Building Materials

This section describes the basic materials used in building construction and discusses their common applications. As the world’s population increases and consumes more of the natural resources, it is incumbent upon the civil engineer to use building materials that contribute to sustaining development instead of satisfying only the short-term need. Material selection should incorporate an evaluation of the amount of energy required to produce and deliver the material to the building site.
This concept of ‘‘embodied energy’’ is evolving and variable. As an example, in the Pacific Northwest lumber would have an ‘‘embodied energy’’ of 1, but in the arid Southwest transportation raises the value several points. Examples of other materials are concrete (2–3), steel (4–6), and aluminum (80). For discussion purposes, materials used in similar applications are grouped and discussed in sequence, for example, masonry materials, wood, metals, plastics, etc.

—–4.1 Types of Cementitious Materials
—–4.2 Portland Cements
—–4.3 Aluminous Cements
—–4.4 Natural Cements
—–4.5 Limes
—–4.6 Low-Temperature Gypsum Derivatives
—–4.7 Oxychloride Cements
—–4.8 Masonry Cements
—–4.9 Fly Ashes
—–4.10 Silica Fume (Microsilica)
—–4.11 Normal-Weight Aggregates
—–4.12 Heavyweight and Lightweight Aggregates
—–4.13 Chemical and Mineral Admixtures
—–4.14 Fibers for Concrete Mixes
—–4.15 Miscellaneous Admixtures
—–4.16 Mortars
—–4.17 Portland-Cement Concrete
—–4.18 Polymer Concretes
—–4.19 Concrete Masonry Units
—–4.20 Brick-Clay or Shale
—–4.21 Structural Clay Tile
—–4.22 Ceramic Tiles
—–4.23 Architectural Terra Cotta
—–4.24 Properties of Building Stones
—–4.25 Freezing and Thawing of Stone
—–4.26 Gypsumboard
—–4.27 Gypsum Lath
—–4.28 Gypsum Sheathing Board
—–4.29 Gypsum Partition Tile or Block
—–4.30 Gypsum Plank
—–4.31 Window Glass
—–4.32 Glass Block
—–4.33 Mechanical Properties of Wood
—–4.34 Effects of Hygroscopic Properties of Wood
—–4.35 Commercial Grades of Wood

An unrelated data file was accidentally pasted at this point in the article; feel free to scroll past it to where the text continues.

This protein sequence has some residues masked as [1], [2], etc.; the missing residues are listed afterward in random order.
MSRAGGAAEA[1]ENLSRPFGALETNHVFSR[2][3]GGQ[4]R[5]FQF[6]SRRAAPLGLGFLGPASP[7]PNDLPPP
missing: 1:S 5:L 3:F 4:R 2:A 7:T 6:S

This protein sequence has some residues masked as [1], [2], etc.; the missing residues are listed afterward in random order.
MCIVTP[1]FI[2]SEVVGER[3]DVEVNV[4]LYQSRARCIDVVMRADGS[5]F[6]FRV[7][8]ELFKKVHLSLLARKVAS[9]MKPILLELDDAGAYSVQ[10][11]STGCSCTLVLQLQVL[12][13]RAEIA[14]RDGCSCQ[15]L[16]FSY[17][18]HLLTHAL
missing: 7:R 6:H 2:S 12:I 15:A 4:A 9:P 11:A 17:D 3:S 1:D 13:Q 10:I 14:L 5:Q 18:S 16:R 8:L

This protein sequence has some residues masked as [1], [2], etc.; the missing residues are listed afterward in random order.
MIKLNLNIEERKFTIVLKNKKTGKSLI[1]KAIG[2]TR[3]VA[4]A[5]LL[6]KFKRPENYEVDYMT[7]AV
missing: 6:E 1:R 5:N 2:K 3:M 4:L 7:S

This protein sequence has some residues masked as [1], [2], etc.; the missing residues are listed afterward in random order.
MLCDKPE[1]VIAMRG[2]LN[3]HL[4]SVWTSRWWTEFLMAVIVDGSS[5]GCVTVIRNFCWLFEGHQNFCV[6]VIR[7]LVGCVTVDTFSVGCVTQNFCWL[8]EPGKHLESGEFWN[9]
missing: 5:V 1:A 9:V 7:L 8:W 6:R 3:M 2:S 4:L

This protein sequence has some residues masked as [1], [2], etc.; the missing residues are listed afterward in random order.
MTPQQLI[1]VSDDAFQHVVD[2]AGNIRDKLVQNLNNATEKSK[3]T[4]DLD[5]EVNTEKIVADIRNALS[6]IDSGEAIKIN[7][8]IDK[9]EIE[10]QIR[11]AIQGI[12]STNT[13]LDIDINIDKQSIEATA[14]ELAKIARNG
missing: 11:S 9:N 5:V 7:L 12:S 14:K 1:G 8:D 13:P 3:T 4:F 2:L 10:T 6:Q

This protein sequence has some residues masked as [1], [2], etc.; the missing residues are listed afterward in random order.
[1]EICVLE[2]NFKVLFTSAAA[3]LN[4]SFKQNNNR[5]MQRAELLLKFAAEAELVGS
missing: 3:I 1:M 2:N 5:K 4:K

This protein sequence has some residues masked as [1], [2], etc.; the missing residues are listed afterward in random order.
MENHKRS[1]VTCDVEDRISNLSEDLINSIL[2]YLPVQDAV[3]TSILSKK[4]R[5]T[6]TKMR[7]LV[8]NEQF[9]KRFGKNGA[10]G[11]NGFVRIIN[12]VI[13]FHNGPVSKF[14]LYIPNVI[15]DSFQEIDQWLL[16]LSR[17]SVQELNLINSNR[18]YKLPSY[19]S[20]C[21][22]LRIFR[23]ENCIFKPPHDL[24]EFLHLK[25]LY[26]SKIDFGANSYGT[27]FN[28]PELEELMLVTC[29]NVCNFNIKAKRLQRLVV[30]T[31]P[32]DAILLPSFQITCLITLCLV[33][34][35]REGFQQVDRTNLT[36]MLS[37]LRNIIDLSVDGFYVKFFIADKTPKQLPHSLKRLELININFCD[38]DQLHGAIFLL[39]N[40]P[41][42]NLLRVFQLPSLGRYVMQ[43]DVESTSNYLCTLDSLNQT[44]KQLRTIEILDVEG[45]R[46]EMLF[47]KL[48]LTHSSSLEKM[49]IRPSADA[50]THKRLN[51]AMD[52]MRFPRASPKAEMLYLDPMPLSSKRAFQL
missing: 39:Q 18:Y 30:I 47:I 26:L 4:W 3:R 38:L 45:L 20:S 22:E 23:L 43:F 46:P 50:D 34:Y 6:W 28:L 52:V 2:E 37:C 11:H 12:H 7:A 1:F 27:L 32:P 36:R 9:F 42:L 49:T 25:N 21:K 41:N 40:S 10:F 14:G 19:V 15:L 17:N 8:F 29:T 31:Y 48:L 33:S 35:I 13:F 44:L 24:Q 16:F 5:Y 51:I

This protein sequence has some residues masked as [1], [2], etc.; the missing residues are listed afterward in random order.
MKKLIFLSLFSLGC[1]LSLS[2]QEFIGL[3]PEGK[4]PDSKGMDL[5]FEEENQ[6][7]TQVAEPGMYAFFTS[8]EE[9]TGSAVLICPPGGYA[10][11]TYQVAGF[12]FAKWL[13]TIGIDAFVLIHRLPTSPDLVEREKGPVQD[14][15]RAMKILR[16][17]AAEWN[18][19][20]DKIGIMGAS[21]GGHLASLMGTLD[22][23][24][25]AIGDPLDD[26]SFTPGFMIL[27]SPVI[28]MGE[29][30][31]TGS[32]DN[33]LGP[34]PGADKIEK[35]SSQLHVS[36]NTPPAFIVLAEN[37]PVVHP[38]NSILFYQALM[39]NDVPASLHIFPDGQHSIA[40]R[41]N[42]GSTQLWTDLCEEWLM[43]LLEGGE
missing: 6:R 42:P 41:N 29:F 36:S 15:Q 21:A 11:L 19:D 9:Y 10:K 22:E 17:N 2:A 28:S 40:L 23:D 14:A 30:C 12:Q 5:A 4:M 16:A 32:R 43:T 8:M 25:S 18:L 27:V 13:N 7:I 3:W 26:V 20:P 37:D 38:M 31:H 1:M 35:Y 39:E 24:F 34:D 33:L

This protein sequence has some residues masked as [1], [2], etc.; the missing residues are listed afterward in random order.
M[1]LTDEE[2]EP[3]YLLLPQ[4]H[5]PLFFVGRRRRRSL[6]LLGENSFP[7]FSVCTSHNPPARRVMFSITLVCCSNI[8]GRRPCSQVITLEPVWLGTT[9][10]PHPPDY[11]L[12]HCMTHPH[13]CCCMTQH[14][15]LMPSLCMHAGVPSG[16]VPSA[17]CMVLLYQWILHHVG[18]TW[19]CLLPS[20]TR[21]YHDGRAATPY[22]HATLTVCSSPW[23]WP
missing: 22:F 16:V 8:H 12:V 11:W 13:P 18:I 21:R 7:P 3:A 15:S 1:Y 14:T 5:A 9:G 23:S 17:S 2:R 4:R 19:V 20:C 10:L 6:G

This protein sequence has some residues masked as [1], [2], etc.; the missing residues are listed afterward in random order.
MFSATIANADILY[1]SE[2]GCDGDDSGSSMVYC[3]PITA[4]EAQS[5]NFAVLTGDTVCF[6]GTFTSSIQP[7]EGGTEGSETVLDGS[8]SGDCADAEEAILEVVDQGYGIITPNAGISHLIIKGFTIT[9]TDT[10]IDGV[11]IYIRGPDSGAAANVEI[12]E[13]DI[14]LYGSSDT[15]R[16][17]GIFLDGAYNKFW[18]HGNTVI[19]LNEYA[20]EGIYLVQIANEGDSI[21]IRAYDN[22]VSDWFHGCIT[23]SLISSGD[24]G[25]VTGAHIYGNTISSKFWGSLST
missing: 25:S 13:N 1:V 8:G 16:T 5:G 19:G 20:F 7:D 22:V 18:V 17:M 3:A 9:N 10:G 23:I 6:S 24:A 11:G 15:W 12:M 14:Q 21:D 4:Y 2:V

—–4.36 Destroyers and Preservatives
—–4.37 Glues and Adhesives for Wood
—–4.38 Plywood and Other Fabricated Wood Boards
—–4.39 Wood Bibliography
—–4.40 Types of Irons and Steels
—–4.41 Properties of Structural Steels
—–4.42 Heat Treatment and Hardening of Steels
—–4.43 Effects of Grain Size
—–4.44 Steel Alloys
—–4.45 Welding Ferrous Materials
—–4.46 Effects of Steel Production Methods
—–4.47 Effects of Hot Rolling
—–4.48 Effects of Punching and Shearing
—–4.49 Corrosion of Iron and Steel
—–4.50 Steel and Steel Alloy Bibliography
—–4.50.1 Aluminum and aluminum based alloys
—–4.51 Aluminum-Alloy Designations
—–4.52 Finishes for Aluminum
—–4.53 Structural Aluminum
—–4.54 Welding and Brazing of Aluminum
—–4.55 Bolted and Riveted Aluminum Connections
—–4.56 Prevention of Corrosion of Aluminum
—–4.57 Aluminum Bibliography
—–4.58 Copper
—–4.59 Brass
—–4.60 Nickel Silvers
—–4.61 Cupronickel
—–4.62 Bronze
—–4.63 Copper Bibliography
—–4.64 Applications of Lead
—–4.65 Lead Bibliography
—–4.66 Properties of Nickel and Its Alloys
—–4.67 Nickel Bibliography
—–4.68 General Properties of Plastics
—–4.69 Fillers and Plasticizers
—–4.70 Molding and Fabricating Methods for Plastics
—–4.71 Thermosetting Plastics
—–4.72 Thermoplastic Resins
—–4.73 Elastomers, or Synthetic Rubbers
—–4.74 High-Pressure Laminates
—–4.75 Reinforced Plastics
—–4.76 Laminated Rubber
—–4.77 Plastics Bibliography
—–4.78 Porcelain Enamel on Metal
—–4.79 Porcelain Bibliography
—–4.80 Asphalts for Dampproofing and Waterproofing
—–4.81 Bituminous Roofing
—–4.82 Asphalt Shingles
—–4.83 Asphalt Mastics and Grouts
—–4.84 Bituminous Pavements
—–4.85 Asphalt Bibliography
—–4.86 Calking Compounds
—–4.87 Sealants
—–4.88 Gaskets
—–4.89 Joint Seals Bibliography
—–4.90 Vehicles or Binders
—–4.91 Pigments for Paints
—–4.92 Resins for Paints
—–4.93 Coatings Bibliography

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